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Friday, April 25, 2014

Reducing Stress

The following stress info from J. David Forbes, MD, an expert in stress management operating out of Nashville, TN, was forwarded by Emily Bartel:

No one is immune from stress, but those entering the ivory towers of college are particularly vulnerable to it.
“When you get to college, it’s usually a fairly sizable life change,” says J. David Forbes, MD, a Nashville, Tenn., physician specializing in stress management. “It’s the first time you’re off on your own. You’re out from any kind of adult jurisdiction. That can bring an overwhelming number of choices.”
Stress occurs when your tension level exceeds your energy level, resulting in an overloaded feeling. “As long as our available energy exceeds our tension level, then we’re in an okay state,” Dr. Forbes says. “But if energy is low and tensions are higher, then that can result in a state of anxiety, depression, and feeling overwhelmed.”
College: Stress Management
If you feel like your brain is melting under the crush of books, classes, and papers, don’t freak out. Follow our stress-management tips to help relieve the pressure.
1.    Get enough sleep. It may be tempting to hit the hay at 4 a.m. and then attend an 8 a.m. class, but shortchanging yourself on rest can increase your stress level. “Winging it on not much sleep has a profound effect on how we experience the stressors of the day,” Forbes says. Plus, insufficient sleep can put you at risk for serious illnesses, such as diabetes, obesity, and depression. Adults typically need seven to nine hours of sleep a night for best health. Forbes also recommends that you align your sleep schedule with normal resting hours by getting to bed before midnight, rather than staying up until dawn and sleeping until mid-afternoon. “The more that our internal clock is closely aligned with the clock of the sun, the better it is,” Forbes says.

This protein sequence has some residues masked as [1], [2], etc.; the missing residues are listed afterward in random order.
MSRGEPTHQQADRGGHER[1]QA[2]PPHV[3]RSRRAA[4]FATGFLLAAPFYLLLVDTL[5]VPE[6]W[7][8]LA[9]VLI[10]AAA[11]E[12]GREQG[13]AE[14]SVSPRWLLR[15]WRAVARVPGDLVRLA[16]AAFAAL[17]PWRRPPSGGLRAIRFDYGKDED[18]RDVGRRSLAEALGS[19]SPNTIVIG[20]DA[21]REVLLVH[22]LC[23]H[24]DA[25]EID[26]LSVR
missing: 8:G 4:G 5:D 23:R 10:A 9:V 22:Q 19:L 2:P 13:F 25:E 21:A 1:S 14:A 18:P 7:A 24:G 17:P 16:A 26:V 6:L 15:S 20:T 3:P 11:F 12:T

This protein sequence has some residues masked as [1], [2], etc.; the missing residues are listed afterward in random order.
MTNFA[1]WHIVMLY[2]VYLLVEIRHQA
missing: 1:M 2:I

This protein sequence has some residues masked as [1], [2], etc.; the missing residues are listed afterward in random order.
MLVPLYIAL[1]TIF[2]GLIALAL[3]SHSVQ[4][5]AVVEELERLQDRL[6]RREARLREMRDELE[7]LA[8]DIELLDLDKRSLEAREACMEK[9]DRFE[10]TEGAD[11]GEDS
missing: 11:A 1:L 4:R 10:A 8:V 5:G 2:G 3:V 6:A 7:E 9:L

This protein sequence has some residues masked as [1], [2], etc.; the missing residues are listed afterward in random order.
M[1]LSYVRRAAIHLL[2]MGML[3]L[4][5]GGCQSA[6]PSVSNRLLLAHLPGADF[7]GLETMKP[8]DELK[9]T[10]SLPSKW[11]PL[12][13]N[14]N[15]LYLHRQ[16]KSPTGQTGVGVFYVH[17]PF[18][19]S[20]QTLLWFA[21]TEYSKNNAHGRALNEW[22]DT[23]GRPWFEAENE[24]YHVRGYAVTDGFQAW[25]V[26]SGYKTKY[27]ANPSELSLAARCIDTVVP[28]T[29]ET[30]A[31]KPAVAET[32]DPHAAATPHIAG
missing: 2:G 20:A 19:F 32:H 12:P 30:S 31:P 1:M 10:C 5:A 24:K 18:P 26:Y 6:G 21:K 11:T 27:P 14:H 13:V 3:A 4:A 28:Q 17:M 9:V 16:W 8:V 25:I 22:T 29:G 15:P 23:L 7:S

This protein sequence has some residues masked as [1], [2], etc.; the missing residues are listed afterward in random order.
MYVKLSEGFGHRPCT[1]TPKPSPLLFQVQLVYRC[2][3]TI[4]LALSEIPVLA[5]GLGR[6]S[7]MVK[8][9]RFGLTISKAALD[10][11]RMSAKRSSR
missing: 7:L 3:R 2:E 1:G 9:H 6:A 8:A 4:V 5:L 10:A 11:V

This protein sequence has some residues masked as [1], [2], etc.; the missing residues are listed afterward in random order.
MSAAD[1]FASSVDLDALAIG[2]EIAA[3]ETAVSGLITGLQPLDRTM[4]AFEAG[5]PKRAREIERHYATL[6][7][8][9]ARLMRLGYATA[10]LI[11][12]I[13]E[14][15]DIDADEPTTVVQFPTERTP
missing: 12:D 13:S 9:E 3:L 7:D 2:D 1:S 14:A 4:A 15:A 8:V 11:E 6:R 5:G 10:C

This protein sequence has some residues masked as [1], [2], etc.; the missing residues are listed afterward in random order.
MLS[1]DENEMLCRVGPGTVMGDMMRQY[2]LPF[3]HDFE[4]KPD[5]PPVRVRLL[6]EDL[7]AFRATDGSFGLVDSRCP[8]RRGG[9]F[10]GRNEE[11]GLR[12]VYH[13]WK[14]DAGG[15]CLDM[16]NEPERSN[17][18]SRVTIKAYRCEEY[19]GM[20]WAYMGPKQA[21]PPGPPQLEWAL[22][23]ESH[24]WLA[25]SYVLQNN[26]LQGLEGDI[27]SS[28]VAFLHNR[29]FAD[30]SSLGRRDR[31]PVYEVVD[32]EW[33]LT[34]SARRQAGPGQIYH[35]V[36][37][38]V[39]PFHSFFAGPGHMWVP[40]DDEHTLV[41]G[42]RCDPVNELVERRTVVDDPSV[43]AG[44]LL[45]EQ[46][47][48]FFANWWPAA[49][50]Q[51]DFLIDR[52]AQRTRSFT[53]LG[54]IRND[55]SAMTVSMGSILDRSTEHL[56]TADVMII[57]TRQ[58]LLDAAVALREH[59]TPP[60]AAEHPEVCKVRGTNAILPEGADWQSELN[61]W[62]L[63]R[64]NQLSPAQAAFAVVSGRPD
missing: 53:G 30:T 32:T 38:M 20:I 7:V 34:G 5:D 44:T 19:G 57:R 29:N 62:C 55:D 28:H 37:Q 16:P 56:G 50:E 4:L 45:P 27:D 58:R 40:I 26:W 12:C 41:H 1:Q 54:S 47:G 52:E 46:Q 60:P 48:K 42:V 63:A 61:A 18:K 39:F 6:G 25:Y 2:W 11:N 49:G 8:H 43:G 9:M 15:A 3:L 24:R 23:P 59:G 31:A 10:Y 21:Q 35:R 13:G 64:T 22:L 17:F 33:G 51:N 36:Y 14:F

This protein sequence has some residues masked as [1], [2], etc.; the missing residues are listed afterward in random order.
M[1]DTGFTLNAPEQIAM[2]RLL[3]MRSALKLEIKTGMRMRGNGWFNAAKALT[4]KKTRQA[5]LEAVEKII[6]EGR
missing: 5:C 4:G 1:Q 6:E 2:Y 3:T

2.    Eat well. A steady diet of pizza and vending-machine fare can decrease energy levels in the body, leading to a lower threshold for stress. “You end up feeling very tired and looking for the same [junk food] to kick you back up,” Forbes says. “It’s a lousy cycle of hunting for short-term comfort food or sugar highs that actually keep you feeling worse.” Follow a diet rich in vegetables, fruits, and whole grains.

To be continued . . . 

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